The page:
WASHINGTON, D.C. -- Americans' Life Evaluation Index score of 49.9 in March continues the more positive trend seen in January (50.1) and February (49.6). These ratings are higher than they were in the final three months of 2011, including last October's Life Evaluation Index score of 46.8, which at the time was the lowest level in more than two years.
Americans' life ratings, which Gallup and Healthways started tracking daily in January 2008, started steadily improving in the winter, at about the same time that Americans' economic confidence and satisfaction with the way things are going in the U.S. began improving.
The Life Evaluation Index, part of the Gallup-Healthways Well-Being Index, classifies Americans as "thriving," "struggling," or "suffering" according to how they rate their current and future lives on a ladder scale with steps numbered from 0 to 10 based on the Cantril Self-Anchoring Striving Scale. The overall Life Evaluation Index score is calculated by subtracting the percentage of suffering Americans from the percentage of thriving Americans.
The percentage of Americans who rated their lives well enough to be classified as thriving was 53.3% in March, similar to the 53.0% in February. In March 2011, 53.9% of Americans were classified as thriving.
The percentage of Americans who were struggling in March, at 43.4%, was about on par with February. The percentage suffering also remained essentially unchanged at 3.4%, compared with 3.5% in February.
Life Ratings Continue to Mirror Standard of Living and U.S. Satisfaction Trends
Gallup's Standard of Living Index score in March was the second highest since February 2011. Similarly, the Life Evaluation Index score in March was the second highest since June 2011. Both indexes had slightly higher scores in January, fell slightly in February, and increased again in March.
Americans' life ratings increased steadily in the final months of 2011 and into January, and have held that higher level in February and now in March. These ratings coincide with growing confidence in the economy, rising U.S. satisfaction, and improving standard of living perceptions. The Gallup-Healthways Life Evaluation Index is at 49.9 in March, essentially the same as in February and January. Whether Americans' life ratings continue at this positive level in the future may hinge on what happens with the economic climate in the months ahead.
About the Gallup-Healthways Well-Being Index
The Gallup-Healthways Well-Being Index tracks well-being in the U.S., U.K., and Germany and provides best-in-class solutions for a healthier world. To learn more, please visit well-beingindex.com.
Results are based on telephone interviews conducted as part of the Gallup-Healthways Well-Being Index survey March 1-31, 2012, with a random sample of 31,283 adults, aged 18 and older, living in all 50 U.S. states and the District of Columbia, selected using random-digit-dial sampling.
Life Evaluation Index figures from January 2008-April 2009 reflect re-estimates calculated to address context effects that Gallup discovered after originally publishing the data.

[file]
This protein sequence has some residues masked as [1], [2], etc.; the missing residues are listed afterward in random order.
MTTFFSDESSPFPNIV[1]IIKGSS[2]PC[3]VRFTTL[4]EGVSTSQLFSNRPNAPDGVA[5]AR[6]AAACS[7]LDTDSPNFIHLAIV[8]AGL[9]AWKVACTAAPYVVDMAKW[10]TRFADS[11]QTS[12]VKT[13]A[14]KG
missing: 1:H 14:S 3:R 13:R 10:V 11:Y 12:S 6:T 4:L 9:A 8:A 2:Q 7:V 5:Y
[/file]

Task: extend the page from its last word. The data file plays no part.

For results based on the total sample of national adults, one can say with 95% confidence that the maximum margin of sampling error is ±1 percentage point.
Interviews are conducted with respondents on landline telephones and cellular phones, with interviews conducted in Spanish for respondents who are primarily Spanish-speaking. Each sample includes a minimum quota of 400 cell phone respondents and 600 landline respondents per 1,000 national adults, with additional minimum quotas among landline respondents by region. Landline telephone numbers are chosen at random among listed telephone numbers. Cell phone numbers are selected using random-digit-dial methods. Landline respondents are chosen at random within each household on the basis of which member had the most recent birthday.
Samples are weighted by gender, age, race, Hispanic ethnicity, education, region, adults in the household, and phone status (cell phone only/landline only/both, cell phone mostly, and having an unlisted landline number). Demographic weighting targets are based on the March 2010 Current Population Survey figures for the aged 18 and older non-institutionalized population living in U.S. telephone households. All reported margins of sampling error include the computed design effects for weighting and sample design.
The Life Evaluation Index is based on the Cantril Self-Anchoring Striving Scale, which asks respondents to evaluate their present and future lives on a scale with steps numbered from 0 to 10, where "0" is the worst possible life and "10" is the best possible life. Those who rate today a "7" or higher and the future an "8" or higher are considered to be "thriving." Those who rate today and the future a "4" or lower on the scale are considered to be "suffering." The overall Life Evaluation Index score is calculated as the percentage of thriving Americans minus the percentage of suffering Americans.
In addition to sampling error, question wording and practical difficulties in conducting surveys can introduce error or bias into the findings of public opinion polls.
For more details on Gallup's polling methodology, visit www.gallup.com.